And I remember on the way to theatre hearing Dr Holler calling my name as he ran alongside the trolley holding the rail, and just… Drifting out of consciousness again and coming round to his panicked Scottish voice saying,
“She doesn’t have time, we don’t have time.”
And the female voice that snapped back,
“I know, why do you think I’m running?!”
I can still se the concern on every face for the few brief seconds my eyes would focus. At least ten people around me, fighting the fight my body couldn’t any more.
This evening the ICU looks very different, not what I saw when I first came round. Clearly my brain was being all weird and had a hazy perception of reality. I keep falling asleep involuntarily and sleeping for hours. My minion cuddly toy that the boys won at the arcade is here (sixth form friend’s girlfriend brought it into A&E yesterday). Everybody seems to love it and one doctor even made a diversion to inspect it.
I have no energy to do anything. I couldn’t even push the tray my dinner was on across the little table, let alone move my body which suddenly seems to weigh as much as a small continent as far as my muscles are concerned. Each movement takes a lot of focus and seems to happen in slow motion. I’m just so constantly exhausted. All the time. There is no energy even to sit myself up, although in the last half hour I have finally managed to lift my head off of the pillow, which is a huge success.
I’m alone here for the first time. My fellow third wheel finally left his little camp in one of the relatives rooms, and has gone back to the holiday park to take a sleeping tablet. He says he is going to go for a swim in the morning early and try to get the bus here so he doesn’t have to wake for the others to wake up and give him a lift. He didn’t leave until 10:30pm and I feel so awful that he was here for so long, and I can’t understand why anyone would be so kind as to just be there. I’m not used to it. The nurses got the wrong end of the stick and thought he was my boyfriend! I explained that we aren’t, but at this stage I was super out of it so I hope I was clear enough to understand.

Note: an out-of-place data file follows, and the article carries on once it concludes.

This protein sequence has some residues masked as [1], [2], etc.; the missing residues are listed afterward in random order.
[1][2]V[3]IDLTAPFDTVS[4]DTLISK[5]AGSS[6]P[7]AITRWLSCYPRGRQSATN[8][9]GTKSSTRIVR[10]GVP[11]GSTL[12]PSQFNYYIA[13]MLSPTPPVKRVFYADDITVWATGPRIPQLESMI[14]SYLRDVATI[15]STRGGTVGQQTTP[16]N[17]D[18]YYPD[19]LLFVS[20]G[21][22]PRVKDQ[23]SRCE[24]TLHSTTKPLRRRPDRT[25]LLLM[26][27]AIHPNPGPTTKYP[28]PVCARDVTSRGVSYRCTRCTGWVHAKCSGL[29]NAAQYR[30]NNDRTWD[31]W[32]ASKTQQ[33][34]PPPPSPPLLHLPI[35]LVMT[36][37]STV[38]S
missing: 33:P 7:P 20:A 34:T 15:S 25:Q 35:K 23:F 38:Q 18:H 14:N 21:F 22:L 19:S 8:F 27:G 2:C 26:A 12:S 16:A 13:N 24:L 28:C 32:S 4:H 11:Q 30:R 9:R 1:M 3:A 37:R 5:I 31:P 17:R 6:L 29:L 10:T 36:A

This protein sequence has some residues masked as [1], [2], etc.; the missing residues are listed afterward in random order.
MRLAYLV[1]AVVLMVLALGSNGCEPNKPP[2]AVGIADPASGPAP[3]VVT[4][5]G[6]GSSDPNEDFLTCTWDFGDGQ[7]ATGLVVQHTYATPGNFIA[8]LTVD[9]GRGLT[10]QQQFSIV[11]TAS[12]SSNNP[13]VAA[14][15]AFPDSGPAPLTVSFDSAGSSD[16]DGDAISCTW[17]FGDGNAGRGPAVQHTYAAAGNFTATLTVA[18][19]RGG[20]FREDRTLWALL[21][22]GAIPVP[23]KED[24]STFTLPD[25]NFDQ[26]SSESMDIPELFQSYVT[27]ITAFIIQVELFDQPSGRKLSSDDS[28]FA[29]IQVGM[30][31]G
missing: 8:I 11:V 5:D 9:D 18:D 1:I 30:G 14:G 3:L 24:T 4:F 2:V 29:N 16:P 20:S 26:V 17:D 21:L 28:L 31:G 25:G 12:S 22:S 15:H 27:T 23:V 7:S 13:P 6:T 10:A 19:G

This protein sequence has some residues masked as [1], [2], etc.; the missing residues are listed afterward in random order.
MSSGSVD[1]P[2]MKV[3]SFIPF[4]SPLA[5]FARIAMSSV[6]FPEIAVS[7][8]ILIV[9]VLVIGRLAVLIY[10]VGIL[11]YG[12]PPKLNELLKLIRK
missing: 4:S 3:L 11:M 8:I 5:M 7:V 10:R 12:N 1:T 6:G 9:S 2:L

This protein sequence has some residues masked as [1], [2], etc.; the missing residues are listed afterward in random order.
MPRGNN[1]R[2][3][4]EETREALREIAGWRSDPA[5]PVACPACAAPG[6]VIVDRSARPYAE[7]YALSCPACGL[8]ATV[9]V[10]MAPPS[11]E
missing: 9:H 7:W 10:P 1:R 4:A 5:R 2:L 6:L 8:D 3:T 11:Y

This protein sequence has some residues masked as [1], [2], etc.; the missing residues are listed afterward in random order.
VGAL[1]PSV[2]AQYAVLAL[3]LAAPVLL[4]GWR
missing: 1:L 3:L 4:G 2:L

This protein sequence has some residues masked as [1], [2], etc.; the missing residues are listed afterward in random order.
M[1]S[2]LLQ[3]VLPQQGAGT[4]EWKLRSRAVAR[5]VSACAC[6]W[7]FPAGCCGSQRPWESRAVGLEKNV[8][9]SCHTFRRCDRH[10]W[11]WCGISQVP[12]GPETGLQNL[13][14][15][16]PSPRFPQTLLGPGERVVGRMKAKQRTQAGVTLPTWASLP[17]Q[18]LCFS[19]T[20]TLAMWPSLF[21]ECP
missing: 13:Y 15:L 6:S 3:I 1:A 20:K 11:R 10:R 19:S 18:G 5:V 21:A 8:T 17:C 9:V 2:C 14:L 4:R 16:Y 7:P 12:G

In protest at my fellow third wheel’s absence, one blood result is creeping up and so Dr Holler keeps popping by to keep a close eye and advise on the rate of my IV. Everything else is going down though so it’s all good. I haven’t started freaking out yet, so I’m clearly not well still. But this will be ok. I am so grateful to have been lucky enough to make it to this situation, the outcome was very, very nearly a trip with the grim reaper.
No way but through.